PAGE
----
Surgery (11) [7 mastectomies, 14 double mastectomies, 14 lumpectomies]

Radiation (8)
Surgery+Chemotherapy (7)
Surgery+Chemotherapy+Radiation (10)
Surgery+Radiation (3) Chemotherapy+Radiation (1)
Not Identified (1)
Number with implants (n) (13)


Table 3. Anthropometry of Active Breast Cancer Survivors (N=40)



Range (Min-Max)

Triceps 24±6 13-33

24±6 13-33
Subscapular 21±8 7-34 21±8


Biceps 15±7 4-30

15±7 4-30
Iliac Crest 23±8 7-36 23±8



20±8 6-38
Abdomina 24±7



28±7 8-40
Calf 21±7



17±7 5-33
SSK (9 sites) 192±53


Arm circumference,relaxed

29±4 20-39

Arm circumference,flexed



Calf max 37±5



52±9 33-92
Humerus 7±0



11±1 9-13
Waist 86±12



103±11 86-139
Waist-to-Hip ratio 0.8±0.1


All skinfold measures were made the nearest millimeter (mm). Circumferences and bone breadths were measured to the nearest centimeter (cm). All measures made according to Lohman et al12


An analysis of variance (ANOVA) on these scores yielded significant variation among the methods to determine percentage fat. A post-hoc Dunn’s test showed that percentage of fat determined from DXA, 41.1±6.0%, was significantly higher than percentage fat calculated with the three anthropometric equations, 28.8±4.9, 22.1±4.1, 31.8±9.4% (Table 4). Additionally, body fat determined using the Jackson et al13 4-site equations (22.1±4.1) was significantly lower than the two remaining estimates of body fat (28.8±4.9 and 31.8±9.1). The highest correlation between the DXA and three site determination was r=0.81. BMD of the upper thoracic region was similar and independent of side of breast cancer diagnosis (right 0.971±0.198 vs. left 0.988±0.190 gm*cc-1, p=0.2, non-significant). Effect size was calculated using pooled averages and standard deviations, and resulted in a value of 2.26 (Figure 1).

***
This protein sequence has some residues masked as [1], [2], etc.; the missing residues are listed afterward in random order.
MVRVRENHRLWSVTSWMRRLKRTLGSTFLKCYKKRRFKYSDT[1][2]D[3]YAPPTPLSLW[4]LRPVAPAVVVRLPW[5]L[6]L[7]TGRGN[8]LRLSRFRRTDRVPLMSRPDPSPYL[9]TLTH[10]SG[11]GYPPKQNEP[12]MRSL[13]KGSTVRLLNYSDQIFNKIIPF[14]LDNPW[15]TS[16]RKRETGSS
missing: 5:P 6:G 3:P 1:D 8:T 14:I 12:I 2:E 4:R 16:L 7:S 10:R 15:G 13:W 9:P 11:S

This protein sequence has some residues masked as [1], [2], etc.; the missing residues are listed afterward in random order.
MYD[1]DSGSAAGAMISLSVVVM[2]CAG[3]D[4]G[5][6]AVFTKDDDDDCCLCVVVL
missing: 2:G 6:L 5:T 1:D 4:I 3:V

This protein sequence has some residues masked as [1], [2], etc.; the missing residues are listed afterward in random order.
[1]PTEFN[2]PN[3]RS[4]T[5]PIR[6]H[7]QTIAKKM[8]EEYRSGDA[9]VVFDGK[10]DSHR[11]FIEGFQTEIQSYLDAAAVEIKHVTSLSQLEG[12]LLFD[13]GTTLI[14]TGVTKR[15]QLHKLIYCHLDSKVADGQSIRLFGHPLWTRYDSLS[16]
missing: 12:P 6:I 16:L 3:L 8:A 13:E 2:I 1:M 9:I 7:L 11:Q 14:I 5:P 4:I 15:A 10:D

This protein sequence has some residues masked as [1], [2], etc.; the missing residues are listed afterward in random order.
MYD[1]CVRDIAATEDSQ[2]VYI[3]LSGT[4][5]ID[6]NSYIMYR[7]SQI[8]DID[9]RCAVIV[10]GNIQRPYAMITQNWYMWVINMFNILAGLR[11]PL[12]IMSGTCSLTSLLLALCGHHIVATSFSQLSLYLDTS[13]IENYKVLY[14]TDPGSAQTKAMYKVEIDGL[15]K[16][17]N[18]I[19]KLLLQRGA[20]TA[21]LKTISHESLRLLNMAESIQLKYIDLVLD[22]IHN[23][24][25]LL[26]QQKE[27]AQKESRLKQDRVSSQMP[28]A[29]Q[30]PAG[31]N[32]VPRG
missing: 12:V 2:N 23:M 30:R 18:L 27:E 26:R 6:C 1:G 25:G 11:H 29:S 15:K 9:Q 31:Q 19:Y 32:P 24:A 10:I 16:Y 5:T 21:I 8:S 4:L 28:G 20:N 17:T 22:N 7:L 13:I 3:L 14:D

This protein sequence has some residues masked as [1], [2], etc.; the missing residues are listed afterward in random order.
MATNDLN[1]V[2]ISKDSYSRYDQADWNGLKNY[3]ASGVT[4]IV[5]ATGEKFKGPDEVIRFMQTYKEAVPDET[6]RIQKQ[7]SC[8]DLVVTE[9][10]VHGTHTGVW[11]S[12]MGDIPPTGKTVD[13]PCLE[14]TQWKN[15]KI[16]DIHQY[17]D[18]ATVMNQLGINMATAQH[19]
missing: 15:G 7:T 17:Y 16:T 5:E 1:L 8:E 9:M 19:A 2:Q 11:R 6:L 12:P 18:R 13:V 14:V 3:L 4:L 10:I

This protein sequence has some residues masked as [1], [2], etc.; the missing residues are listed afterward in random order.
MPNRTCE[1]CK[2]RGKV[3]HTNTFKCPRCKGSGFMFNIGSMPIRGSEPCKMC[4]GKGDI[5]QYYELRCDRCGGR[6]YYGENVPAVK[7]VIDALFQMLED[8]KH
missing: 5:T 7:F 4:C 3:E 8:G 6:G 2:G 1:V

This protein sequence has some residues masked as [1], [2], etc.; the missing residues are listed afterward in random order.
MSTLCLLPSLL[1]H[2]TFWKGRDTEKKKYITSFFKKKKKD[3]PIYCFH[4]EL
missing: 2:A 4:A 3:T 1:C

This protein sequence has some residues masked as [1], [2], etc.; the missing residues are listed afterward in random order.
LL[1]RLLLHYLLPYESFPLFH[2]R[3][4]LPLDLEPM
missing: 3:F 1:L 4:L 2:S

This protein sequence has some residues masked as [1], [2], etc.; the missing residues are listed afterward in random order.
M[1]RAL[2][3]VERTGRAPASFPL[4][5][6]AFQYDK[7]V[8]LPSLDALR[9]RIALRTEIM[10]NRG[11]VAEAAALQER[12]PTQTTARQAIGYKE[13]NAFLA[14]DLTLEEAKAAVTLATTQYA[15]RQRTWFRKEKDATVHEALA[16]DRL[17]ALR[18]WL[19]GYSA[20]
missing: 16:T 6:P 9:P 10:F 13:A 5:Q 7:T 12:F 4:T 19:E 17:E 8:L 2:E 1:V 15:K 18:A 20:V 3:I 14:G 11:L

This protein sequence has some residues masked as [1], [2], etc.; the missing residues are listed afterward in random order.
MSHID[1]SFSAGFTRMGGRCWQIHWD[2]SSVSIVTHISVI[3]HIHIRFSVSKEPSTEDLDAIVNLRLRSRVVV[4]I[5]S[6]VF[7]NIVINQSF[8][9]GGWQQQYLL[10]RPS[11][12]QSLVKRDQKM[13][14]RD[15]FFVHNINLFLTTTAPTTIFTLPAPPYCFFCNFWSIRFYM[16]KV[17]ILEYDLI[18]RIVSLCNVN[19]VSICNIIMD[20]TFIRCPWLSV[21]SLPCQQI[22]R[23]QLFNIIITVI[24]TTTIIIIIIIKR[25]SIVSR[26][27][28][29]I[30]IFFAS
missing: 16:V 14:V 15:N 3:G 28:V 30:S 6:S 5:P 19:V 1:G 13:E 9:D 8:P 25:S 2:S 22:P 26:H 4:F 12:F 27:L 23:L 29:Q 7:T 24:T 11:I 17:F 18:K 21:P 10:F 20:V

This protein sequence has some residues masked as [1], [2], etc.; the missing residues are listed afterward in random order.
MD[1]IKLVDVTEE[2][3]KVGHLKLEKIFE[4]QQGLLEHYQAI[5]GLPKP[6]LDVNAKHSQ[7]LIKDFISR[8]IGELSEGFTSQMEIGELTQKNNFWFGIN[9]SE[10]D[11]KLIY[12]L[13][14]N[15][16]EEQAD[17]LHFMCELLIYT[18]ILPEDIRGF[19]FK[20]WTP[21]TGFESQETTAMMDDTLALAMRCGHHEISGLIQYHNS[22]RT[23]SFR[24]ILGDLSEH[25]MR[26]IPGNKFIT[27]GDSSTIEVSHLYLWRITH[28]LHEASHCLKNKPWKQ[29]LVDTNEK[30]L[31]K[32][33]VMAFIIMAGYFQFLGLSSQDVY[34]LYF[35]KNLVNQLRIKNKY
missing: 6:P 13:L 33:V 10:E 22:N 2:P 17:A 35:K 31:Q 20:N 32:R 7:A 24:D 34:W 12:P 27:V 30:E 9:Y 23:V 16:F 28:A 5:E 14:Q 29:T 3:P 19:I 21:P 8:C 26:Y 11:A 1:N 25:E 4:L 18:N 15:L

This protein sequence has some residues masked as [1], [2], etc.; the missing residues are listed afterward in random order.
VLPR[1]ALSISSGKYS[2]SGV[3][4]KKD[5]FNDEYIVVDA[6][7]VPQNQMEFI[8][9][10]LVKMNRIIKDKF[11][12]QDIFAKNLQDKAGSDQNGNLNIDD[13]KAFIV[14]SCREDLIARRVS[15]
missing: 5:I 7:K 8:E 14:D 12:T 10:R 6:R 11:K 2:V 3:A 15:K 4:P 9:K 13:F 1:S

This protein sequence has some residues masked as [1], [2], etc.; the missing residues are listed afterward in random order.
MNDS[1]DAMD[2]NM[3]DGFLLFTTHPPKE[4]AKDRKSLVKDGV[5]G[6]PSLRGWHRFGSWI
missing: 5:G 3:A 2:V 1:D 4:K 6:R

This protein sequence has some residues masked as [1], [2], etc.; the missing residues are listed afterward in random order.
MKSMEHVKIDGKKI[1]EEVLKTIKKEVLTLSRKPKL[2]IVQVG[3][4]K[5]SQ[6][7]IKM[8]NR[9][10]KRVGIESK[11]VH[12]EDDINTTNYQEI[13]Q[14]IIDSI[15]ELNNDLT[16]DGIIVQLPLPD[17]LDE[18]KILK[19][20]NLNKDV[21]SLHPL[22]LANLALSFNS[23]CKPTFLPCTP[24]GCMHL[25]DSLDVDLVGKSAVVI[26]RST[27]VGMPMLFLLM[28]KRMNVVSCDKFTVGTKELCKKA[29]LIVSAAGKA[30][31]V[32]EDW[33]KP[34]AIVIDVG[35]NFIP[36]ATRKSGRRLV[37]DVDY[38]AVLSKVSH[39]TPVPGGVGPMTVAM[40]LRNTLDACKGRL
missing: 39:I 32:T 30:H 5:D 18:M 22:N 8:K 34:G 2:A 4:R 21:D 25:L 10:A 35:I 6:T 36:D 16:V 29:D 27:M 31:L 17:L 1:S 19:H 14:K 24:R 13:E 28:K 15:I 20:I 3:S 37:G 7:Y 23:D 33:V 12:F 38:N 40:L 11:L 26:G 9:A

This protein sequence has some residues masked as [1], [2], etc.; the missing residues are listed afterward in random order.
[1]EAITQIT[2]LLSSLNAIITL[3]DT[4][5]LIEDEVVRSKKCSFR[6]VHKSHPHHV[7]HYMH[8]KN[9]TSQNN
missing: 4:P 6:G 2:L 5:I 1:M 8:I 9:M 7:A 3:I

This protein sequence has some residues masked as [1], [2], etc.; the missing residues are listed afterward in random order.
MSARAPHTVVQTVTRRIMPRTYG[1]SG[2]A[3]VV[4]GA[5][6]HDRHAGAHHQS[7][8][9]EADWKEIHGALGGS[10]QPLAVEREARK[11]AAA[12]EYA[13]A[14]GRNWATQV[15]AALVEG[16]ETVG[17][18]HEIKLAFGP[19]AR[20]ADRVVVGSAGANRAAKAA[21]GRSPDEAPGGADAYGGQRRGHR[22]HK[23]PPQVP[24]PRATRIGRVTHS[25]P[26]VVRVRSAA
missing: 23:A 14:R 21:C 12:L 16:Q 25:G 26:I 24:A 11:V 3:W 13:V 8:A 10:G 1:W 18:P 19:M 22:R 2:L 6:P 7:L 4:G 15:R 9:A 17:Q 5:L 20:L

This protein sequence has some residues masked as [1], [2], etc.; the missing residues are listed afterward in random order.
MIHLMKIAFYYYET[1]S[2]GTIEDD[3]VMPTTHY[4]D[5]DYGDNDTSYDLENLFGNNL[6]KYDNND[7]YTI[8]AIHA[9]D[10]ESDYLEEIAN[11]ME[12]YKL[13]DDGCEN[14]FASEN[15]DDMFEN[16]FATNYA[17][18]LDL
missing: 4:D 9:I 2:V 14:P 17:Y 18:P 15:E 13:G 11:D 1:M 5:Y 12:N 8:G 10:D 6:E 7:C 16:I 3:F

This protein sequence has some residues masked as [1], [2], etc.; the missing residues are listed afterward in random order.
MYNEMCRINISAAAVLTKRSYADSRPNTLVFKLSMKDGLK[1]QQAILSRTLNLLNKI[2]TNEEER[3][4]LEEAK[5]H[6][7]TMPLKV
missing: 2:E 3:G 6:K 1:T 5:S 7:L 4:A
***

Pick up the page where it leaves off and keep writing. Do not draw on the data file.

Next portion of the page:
Table 4. Body Composition of Active Breast Cancer Survivors (N =40)


Mean±Std Range (Min-Max)


% fat from DXA

41.4±6.0* 28.8-50.7 0.000
% fat with three skinfolds 28.8±4.9** 19.1-36.2


% fat with four skinfolds

22.1±4.1*** 12.9-29.2 0.004
% fat from Bd and Lohman equation 31.8±9.4** 16.8-47.7


* significantly different from all other equations (p<0.001)
**non-significant difference, p=0.34
***significantly lower than other two skinfold measure equations, p=0.004


Figure 1. Pearson Product Moment Correlation between DXA and Three-site Skinfold Measures, r=0.81


The purpose of this study was to compare body composition (body density, fat mass, fat free mass, percentage of fat) measured using DXA versus body density estimated from measures of subcutaneous fat (skinfold measures), and subsequently used to determine percentage of fat. While repeated measures designed for body composition using one method would provide useful feed back about training efficacy, using only anthropometry to estimate body fat would have resulted in clinically erroneous results. Ideal body weight or weight management in athletics or cancer survivorship is equally important, and therefore having a more valid measure of fat mass is critical.1,15,16 It was hypothesized that body density would be significantly lower when measured by DXA (and percentage of fat and fat mass would be significantly higher) when compared to body density (and percentage of fat) determined from skinfold measures. The results of this study confirm our hypothesis and are in line with other researcher results which indicated percentage of fat determined by DXA is significantly higher than that determined with skinfold thickness measures alone.11,17 In this study, reporting body composition values obtained from anthropometry would have resulted in a “very large” effect size (ES=2.26).

Finally, using the functional capacity of the DXA, we were able to compare intra-subject bone mineral content of the upper and thoracic region in order to compare bone mineral content of the cancer vs. non-cancer affected sides as part of a broader research question. It was hypothesized that tumor load and treatment may have had a differential effect on upper body integrity. This was not supported with our data as bone mineral content did not differ based on side of cancer diagnosis. The reason may be that in this rather small group of active BCS, the demands of Dragon Boat racing and bilateral training (paddling both left and right sides) provided a sufficient stimulus to maintain bone mineral content on both sides of the upper body.